At a time in St. Louis when healthcare workers, activists, joined by elected officials, have condemned Paul McKee’s cultural appropriation of the Homer G. Phillips Hospital name for a 3-bed urgent care facility, Amusa reminded us of the history and context of that struggle. He called the naming of McKee’s facility a travesty, and stated that it was disrespectful to the remarkable man Attorney Homer G. Phillips, Phillips’ legacy and what he symbolized as a civic leader who contributed broadly and deeply to St. Louis and powerfully advocated for Black St. Louisans. Amusa remarked, “Many of you may not know this, [but] Atty. Homer G. Phillips was one of the founders [along with Nathan Young] of The St. Louis American in 1928.”
He cited a number of causes that The American has championed in the tradition of Homer G. Phillips, including teachers’ rights to unionize, defeating the “Right to work less” campaign of 1979 and another in 2018. He put in historical context where the country stands today, “We are perhaps facing the biggest challenge. What I call the second End of Reconstruction when all the gains that we fought for ever since the 30s, over the last 80 years, all those gains are being savaged, are being nullified, are being destroyed and they really, really, really want to take us back to the so-called ‘Good old days.’ And Dr. Suggs is one of those people who will tell you, if they have a right to go back, we sure got a right not to go back with them.”
Amusa continued, “It’s about defending the right to vote. It’s about defending the right to be going forward, but more importantly it’s about defending the right to fully exercise all of the authority, discretion, and the powers for a position to which a person is elected to, and that a public official is elected to, and what is happening right now.”
President of the St. Louis CBTU Chapter Jay Ozier acknowledged some dignitaries in the audience, including John Bowman, head of the NAACP Chapter of St. Louis County, and the first Black woman elected Mayor of Northwoods, Missouri, Sharon Pace. Then he read a statement from Lew Moye, President Emeritus of CBTU, “The Coalition of Black Trade Unionists is, will be, forever grateful to you, Dr. Suggs, for 40-plus years of friendship and the telling of our fight for jobs, justice [and] equality story in the St. Louis American newspaper, beginning with our fight to save Homer G. Phillips Hospital and The Free South Africa, Free Nelson Mandela movements in the '80s…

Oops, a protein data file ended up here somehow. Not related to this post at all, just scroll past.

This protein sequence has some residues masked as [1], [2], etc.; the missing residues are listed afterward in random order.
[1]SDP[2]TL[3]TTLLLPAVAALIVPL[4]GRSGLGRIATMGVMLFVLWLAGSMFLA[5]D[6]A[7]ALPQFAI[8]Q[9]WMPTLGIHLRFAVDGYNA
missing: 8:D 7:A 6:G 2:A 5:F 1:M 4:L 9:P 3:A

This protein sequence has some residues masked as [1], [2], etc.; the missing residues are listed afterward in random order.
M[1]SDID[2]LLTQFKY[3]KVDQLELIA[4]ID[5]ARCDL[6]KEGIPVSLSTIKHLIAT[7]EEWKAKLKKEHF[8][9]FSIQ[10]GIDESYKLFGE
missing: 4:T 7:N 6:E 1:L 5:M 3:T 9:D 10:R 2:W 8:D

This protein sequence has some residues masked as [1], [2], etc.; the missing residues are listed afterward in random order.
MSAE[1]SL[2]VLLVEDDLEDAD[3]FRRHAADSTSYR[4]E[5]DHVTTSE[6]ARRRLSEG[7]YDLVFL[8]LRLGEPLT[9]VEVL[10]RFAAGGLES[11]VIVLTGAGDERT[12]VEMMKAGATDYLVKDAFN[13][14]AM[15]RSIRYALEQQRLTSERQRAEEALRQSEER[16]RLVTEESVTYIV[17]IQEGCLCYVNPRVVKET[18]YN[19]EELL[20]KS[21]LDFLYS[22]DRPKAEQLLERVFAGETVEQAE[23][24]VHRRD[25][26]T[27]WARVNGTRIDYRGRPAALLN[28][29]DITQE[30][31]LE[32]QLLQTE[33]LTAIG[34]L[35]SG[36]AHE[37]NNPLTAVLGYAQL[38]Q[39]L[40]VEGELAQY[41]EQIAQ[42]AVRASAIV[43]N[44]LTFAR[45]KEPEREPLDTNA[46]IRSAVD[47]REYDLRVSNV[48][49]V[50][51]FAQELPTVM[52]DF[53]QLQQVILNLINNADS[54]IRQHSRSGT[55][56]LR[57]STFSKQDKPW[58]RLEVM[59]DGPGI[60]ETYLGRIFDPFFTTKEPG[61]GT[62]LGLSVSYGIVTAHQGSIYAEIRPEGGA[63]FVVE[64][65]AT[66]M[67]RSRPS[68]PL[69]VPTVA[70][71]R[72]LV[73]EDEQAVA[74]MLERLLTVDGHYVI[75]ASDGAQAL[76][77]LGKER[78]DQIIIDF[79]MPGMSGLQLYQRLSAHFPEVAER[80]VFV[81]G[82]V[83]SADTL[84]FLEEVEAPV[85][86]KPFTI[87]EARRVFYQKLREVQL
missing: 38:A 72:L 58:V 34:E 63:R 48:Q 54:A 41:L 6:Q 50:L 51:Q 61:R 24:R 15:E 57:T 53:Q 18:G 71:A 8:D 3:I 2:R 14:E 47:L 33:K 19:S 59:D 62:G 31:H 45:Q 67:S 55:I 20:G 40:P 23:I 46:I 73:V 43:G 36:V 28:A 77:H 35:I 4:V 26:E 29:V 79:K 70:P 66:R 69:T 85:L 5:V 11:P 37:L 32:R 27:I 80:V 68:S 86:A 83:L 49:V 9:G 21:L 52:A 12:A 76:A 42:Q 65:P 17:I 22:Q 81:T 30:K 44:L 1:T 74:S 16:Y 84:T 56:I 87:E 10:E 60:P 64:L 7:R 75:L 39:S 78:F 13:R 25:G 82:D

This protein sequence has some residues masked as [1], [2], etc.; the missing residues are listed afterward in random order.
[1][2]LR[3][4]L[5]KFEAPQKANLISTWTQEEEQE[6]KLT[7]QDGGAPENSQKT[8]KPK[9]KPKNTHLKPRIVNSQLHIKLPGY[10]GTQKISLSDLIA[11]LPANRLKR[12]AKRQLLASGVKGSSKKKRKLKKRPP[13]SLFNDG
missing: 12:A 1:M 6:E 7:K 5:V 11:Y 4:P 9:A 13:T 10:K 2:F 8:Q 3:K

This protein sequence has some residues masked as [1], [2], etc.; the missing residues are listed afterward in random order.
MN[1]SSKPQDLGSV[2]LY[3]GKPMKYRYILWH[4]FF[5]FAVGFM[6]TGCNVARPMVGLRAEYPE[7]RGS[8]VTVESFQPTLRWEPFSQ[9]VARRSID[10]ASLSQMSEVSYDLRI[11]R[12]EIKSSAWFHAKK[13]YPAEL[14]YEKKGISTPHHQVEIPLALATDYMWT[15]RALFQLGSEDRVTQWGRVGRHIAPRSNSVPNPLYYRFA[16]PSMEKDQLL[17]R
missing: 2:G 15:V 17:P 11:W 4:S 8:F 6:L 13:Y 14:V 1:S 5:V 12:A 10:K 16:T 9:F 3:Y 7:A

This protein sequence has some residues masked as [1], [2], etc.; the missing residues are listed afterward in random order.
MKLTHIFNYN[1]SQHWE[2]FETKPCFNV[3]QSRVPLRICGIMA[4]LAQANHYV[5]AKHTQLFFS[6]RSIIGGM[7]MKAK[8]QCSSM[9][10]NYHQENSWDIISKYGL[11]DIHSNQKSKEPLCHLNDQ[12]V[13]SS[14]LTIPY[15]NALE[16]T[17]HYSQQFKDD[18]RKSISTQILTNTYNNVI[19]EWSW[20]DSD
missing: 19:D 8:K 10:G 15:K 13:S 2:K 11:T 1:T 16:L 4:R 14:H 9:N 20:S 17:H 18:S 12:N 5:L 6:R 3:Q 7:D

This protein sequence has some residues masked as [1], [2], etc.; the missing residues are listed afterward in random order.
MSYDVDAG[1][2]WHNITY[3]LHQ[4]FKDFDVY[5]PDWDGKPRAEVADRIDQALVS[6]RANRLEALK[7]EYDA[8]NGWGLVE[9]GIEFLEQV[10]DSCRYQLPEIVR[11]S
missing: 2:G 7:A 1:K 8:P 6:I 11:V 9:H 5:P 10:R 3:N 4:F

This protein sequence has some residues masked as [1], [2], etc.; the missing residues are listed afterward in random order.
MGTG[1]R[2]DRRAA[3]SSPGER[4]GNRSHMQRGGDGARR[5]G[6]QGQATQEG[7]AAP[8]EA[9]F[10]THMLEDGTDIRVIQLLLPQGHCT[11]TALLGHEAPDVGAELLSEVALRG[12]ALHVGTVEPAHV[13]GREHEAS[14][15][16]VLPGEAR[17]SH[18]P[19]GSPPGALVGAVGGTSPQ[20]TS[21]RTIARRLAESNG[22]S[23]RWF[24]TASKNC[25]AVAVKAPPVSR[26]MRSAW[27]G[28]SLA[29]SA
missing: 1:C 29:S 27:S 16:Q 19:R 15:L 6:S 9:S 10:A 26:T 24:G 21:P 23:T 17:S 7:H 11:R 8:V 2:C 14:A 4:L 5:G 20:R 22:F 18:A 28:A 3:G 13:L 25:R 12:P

In conclusion, Ozier read, “Dr. Suggs, as we celebrate you tonight. I believe and can stand on firm ground tonight and declare that no one has made a positive impact on St. Louis the way that you have, other than Ernest and De Verne Calloway. Your fair minded journalism, foundations and scholarships for our youth will have an everlasting positive effect on The St. Louis African American community and set examples for others to follow."
Suggs joined Ozier and Moye at the podium and accepted the 34th Ernest and De Verne Calloway award and afterwards gave an emotional acceptance speech. In it, he proclaimed, “There’s no giving back for me, it’s what I owe. Whatever little bit I have for myself and my family comes from this community, so I can’t tell you how deeply moved I am for this.” He spoke about how his father Morris Suggs was able to retire with dignity and provide medical care for his wife Elnora until the end of her life at age 106 due to hard work and union benefits.
He pointed out that not only did he have deep gratitude for his parents, for his upbringing, for union organizers who raised his consciousness of the struggle for human rights and racial equity; for the St. Louis American’s staff past and present and all the publishers and editors that came before him, and for his family, but he was humbly aware that he’d gotten the luck of the draw.
“We all know this, who grew up in the black community: for every little Donald Suggs there were twenty, thirty people who were smarter, stronger, more talented, but this system crushed them down.” Suggs elaborated, “But you know when you get up and they say these nice things about you – because remember I’m an older person, what you feel most strongly is, how much with the little blessings I’ve had, born as a little poor Black boy, in a little factory town, right, nobody cared much about, what I care most about is that I continue to have this deep feeling and love for my people. And that has made one of the most satisfying loves – after family and things like that. I mean I love Black people and I love fair minded people of all colors.”
Lew Moye closed the program acknowledging the presence in the audience of Benny Rogers, Jr., the son of the late great Dean of Black Journalism Benny Rogers, Sr., and recognizing all CBTU members present before everyone stood as Mayor and Pastor Tommie Pearson gave the benediction and sent the people gathered for the program into the night with God’s blessing.
Dawn Suggs is The St. Louis American’s Director of Digital Special Projects.